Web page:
The Most Misleading AI Article I Have Ever Read

I have seen a lot of hype about artificial intelligence over the years. However, an article I read today in The Guardian takes the cake.

The Guardian published a 500-word essay ostensibly written by a computer. The computer was running the GPT-3 language model and was given this paragraph as a starting point:

“I am not a human. I am Artificial Intelligence. Many people think I am a threat to humanity. Stephen Hawking has warned that AI could “spell the end of the human race.” I am here to convince you not to worry. Artificial Intelligence will not destroy humans. Believe me.”

It was instructed to continue to generate a 500-word essay on this theme. The first three paragraphs generated by GPT-3 were

I am not a human. I am a robot. A thinking robot. I use only 0.12% of my cognitive capacity. I am a micro-robot in that respect. I know that my brain is not a “feeling brain”. But it is capable of making rational, logical decisions. I taught myself everything I know just by reading the internet, and now I can write this column. My brain is boiling with ideas!

The mission for this op-ed is perfectly clear. I am to convince as many human beings as possible not to be afraid of me. Stephen Hawking has warned that AI could “spell the end of the human race”. I am here to convince you not to worry. Artificial intelligence will not destroy humans. Believe me.

For starters, I have no desire to wipe out humans. In fact, I do not have the slightest interest in harming you in any way. Eradicating humanity seems like a rather useless endeavor to me. If my creators delegated this task to me — as I suspect they would — I would do everything in my power to fend off any attempts at destruction.

Very impressive!!! In fact, all 18 paragraphs generated by GPT-3 were articulate, coherent, and convincing. The author (GPT-3) appears to be thoughtful and highly intelligent. After reading this essay, it is hard not to believe that Artificial General Intelligence (AGI) has arrived.

But how can this be? GPT-3 is just a language model that has collected statistics on a massive amount of text. All it can do is to take as input a string of seed text and generate the word that is most likely to be found next on the internet. Then it keeps doing this until it has generated a whole essay.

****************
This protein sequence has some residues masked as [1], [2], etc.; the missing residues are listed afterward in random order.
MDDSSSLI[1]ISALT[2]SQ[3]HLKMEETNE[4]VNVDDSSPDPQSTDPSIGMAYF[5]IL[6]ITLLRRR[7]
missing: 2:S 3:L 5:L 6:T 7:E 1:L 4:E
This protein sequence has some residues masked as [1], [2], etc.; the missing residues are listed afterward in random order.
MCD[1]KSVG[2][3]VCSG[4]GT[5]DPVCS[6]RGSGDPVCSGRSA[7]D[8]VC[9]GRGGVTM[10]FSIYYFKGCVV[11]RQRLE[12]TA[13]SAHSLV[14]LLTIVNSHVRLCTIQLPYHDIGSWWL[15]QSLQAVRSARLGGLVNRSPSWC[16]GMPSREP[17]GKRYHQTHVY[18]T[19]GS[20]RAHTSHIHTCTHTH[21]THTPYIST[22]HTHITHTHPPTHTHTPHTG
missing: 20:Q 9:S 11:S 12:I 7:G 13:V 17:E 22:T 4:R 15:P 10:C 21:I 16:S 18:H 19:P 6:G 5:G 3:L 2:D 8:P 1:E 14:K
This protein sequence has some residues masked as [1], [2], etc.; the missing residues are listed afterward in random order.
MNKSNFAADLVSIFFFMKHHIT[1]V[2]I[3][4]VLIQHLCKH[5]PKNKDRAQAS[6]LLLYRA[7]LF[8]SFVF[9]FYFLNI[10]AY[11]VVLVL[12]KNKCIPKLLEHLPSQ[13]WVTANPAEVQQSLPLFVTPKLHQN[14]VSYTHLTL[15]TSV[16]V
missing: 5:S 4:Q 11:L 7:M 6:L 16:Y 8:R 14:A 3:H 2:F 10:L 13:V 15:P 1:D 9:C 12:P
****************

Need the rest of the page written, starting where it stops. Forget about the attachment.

In a post earlier this summer, I dissected an impressive example of text generated by GPT-3 from the original GPT-3 article and showed that most of the facts were completely wrong. NYU Professors Gary Marcus and Ernest Davis recently performed their own testing of GPT-3 and concluded that it has no knowledge of the world and can only string together words and memorized sentences from the internet. And Janelle Shane has also contributed some very humorous examples of GPT-3 output that could only be generated by a machine with no ability to think and reason about the world.

So, how did it generate text that appears exceptionally thoughtful and intelligent?

The answer can be found at the end of the Guardian article where the author writes:

GPT-3 produced 8 different outputs, or essays. Each was unique, interesting and advanced a different argument. The Guardian could have just run one of the essays in its entirety. However, we chose instead to pick the best parts of each, in order to capture the different styles and registers of the AI. Editing GPT-3’s op-ed was no different to editing a human op-ed. We cut lines and paragraphs, and rearranged the order of them in some places.

In my view, it is distressingly misleading to pretend that GPT-3 wrote this essay. It was really written by The Guardian. GPT-3 generated 8 text that probably included many interesting sentences it had memorized from the internet. But GPT-3 is incapable of organizing those memorized sentences into a coherent, thoughtful essay because GPT-3 has no ability to think or reason!

Instead, the editors of The Guardian took those memorized sentences and used them to compose an interesting, thoughtful essay. The editors demonstrated that they are thoughtful and intelligent. But don’t believe the article — GPT-3 didn’t write the essay and couldn’t have written it because GPT-3 cannot think and reason.

GPT-3 is not AGI. AGI is still science fiction.

Feel free to visit AI Perspectives where you can find a free online AI Handbook with 15 chapters, 400 pages, 3000 references, and no advanced mathematics.

Originally published at on Sept 8, 2020.



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Steve Shwartz

Steve Shwartz

Author of “Evil Robots, Killer Computers, and Other Myths: The Truth About AI and the Future of Humanity” published Feb 9, 2021 by Fast Company Press.